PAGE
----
Co-writing with my younger self

I’ve done a fair bit of co-writing with other people over the years. At the moment, I am in the slightly surreal position of co-writing with myself.

Tom and I are working on the 4th book of Hopeless Maine right now. I wrote the original script more than eight years ago, when I knew far less about comics. Younger me had a rather different voice to current me. Younger me did not really know how to lay out a comics page or tell stories visually. Younger me used to just hand scripts to Tom and leave him to figure out how to make it work on the page. Since then, I have become someone who can think pretty well about visual storytelling and how to get the words onto the page. Having a better grasp of the visual side also means I can see which words to take out.

A few years ago, when contemplating how best to handle an old prose piece in the Hopeless setting, I was given some advice from a fellow writer. Don’t you want it to be your best work? They asked. They were clear that I should revise and update it. In the end, I didn’t do that much. I may have more craft skills than I used to, but there are also things I used to do that I couldn’t do now. How I think about people and situations has changed. I no longer tell the same stories. I am wary of assuming that my current writing self is my best possible writing self. I think previous me had some things going for them.

I find myself working with my old scripts, trying to edit them for best effect, and feeling as though I am working with another author. Usually when I edit for people, the other author is there to talk to. This one is dead, or disappeared, or trapped in another time. I have to edit their work without being able to discuss it with them. I try to honour their vision while applying the things I know that they don’t know. It’s a very odd process. It’s shown me there are things my younger self knew and felt that I need to re-find and re-feel.

We don’t always improve with time. Sometimes our first, unpolished attempts can be the best we do because they have the most passion and energy and are least self-conscious. Sometimes the tools we collect freeze us up and have us second guessing ourselves. Younger me frankly had no idea how to write a comic, but was brazen enough to do it anyway. I am at the moment failing to write a script for something because I’m so bogged down in what I know that I can’t get started. The only way to do it will be to emulate younger me, and write the way I used to write, and then come in for a second stage with all the useful, technical things I know.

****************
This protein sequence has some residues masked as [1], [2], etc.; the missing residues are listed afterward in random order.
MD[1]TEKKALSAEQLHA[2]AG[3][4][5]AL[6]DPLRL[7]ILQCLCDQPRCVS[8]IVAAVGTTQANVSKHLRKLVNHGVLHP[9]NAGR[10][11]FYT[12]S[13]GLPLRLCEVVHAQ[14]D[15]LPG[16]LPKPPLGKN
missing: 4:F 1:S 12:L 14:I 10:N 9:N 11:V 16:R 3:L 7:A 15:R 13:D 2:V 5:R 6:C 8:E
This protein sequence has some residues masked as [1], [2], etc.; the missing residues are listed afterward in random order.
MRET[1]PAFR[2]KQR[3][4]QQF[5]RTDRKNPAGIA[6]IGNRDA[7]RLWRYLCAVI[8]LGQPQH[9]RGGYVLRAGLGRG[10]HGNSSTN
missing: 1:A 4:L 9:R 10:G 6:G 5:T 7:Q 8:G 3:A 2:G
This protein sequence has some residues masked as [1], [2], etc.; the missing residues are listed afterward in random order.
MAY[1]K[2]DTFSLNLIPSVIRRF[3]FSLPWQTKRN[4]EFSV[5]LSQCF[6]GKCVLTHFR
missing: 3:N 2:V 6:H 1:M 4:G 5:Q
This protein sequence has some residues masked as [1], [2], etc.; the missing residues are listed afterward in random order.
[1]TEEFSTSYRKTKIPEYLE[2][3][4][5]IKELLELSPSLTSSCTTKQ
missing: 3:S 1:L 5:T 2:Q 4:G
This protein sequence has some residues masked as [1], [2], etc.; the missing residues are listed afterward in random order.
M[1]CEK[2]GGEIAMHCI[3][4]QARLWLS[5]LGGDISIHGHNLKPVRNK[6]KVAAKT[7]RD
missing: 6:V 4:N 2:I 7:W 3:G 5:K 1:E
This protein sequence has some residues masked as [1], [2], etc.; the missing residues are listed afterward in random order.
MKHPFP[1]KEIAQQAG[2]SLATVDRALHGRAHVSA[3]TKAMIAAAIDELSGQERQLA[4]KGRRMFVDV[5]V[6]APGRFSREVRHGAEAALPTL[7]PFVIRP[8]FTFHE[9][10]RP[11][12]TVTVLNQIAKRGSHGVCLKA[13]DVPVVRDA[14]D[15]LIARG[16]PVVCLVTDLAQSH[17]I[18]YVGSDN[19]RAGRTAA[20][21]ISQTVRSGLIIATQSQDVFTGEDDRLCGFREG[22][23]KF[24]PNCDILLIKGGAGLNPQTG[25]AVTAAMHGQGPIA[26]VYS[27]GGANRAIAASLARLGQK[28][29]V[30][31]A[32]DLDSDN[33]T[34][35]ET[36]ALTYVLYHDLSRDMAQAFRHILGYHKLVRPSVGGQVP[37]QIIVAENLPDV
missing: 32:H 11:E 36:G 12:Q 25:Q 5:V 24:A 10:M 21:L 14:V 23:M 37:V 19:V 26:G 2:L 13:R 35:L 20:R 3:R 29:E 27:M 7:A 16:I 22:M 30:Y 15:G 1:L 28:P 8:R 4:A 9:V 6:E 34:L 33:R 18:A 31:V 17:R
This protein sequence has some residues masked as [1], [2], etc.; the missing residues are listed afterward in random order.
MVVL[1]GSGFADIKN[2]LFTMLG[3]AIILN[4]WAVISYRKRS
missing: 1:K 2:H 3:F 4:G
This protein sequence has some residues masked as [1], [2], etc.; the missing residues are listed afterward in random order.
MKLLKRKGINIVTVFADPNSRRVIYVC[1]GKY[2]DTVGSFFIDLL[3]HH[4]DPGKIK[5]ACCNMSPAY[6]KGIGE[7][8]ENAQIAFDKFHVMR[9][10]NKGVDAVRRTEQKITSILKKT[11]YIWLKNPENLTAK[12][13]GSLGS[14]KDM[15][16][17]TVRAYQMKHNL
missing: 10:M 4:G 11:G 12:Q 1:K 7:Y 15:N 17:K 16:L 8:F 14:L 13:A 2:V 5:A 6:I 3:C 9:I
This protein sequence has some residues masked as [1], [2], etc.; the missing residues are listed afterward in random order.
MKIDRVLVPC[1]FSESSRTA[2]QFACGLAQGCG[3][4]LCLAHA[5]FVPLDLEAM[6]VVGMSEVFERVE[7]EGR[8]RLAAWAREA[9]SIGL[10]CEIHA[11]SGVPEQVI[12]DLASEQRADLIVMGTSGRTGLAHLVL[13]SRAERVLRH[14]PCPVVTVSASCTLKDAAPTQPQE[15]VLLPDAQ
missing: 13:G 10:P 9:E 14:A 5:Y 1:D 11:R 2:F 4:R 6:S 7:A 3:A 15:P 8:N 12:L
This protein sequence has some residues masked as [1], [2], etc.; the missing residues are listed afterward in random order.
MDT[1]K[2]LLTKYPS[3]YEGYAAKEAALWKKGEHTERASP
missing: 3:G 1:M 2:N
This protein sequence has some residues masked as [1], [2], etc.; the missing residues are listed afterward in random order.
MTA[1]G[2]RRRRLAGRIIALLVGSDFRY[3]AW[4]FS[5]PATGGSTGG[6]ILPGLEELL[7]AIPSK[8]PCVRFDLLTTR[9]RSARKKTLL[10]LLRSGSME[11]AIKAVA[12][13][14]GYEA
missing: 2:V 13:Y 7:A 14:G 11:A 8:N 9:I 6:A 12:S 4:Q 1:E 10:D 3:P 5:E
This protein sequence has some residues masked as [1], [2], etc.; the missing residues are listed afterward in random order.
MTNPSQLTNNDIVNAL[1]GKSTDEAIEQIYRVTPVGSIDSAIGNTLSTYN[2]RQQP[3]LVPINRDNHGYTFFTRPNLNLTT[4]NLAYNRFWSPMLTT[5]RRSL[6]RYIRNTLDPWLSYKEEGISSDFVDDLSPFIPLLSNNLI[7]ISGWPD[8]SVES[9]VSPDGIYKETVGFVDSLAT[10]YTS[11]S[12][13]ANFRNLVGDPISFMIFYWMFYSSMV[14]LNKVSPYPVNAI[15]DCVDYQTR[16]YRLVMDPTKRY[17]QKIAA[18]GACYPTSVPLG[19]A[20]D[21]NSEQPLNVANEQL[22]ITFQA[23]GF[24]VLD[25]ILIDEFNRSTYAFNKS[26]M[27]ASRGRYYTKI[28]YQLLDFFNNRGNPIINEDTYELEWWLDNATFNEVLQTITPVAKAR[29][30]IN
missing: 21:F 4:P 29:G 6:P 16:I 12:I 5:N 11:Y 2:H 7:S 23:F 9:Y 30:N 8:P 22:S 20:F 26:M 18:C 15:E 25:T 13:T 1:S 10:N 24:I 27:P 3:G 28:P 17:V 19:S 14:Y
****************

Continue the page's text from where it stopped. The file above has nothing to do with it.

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About Nimue Brown

Druid, author, dreamer, folk enthusiast, parent, wife to the most amazing artist -Tom Brown. Drinker of coffee, maker of puddings. Exploring life as a Pagan, seeking good and meaningful ways to be, struggling with mental health issues and worried about many things. View all posts by Nimue Brown

5 responses to “Co-writing with my younger self

  • neptunesdolphins

    The historian Barbara Tuchman did this with her essays. She later published a book explaining each of them, and what she thought of them later in her life. She had a similar experience that you about.

  • Ellen Efenricea

    Sounds like a really fascinating process.
    I read a second edition book recently where the author (John Holt) hadn’t so much edited as annotated and self corrected while leaving the original passages in place. It was brilliant- his young self was so convincing and had me totally agreeing with what he wrote originally and then would blow it all away with something equally convincing yet from the totally altered perspective of his mature self.
    I guess you can’t really do that with fiction but it was brilliant to actually be able to read that change process.

  • Leeby Geeby

    Thank you for your teflections. Yeah, its kind of surreal to revisit an old piece of work. Back when I was writing for passions sake. Now as I am older and economic concearns are different, it has made a big difference on how I tackle my work. Its great to get paid, but the old coffee shop romance of losing ones self in a piece. Kind of like the transition between the boy in the Neverending story who takes the book up to the school attic and loses himself in Fantasia. Now I have become the crotchety ol bookseller that gave the kid the book. Lol.

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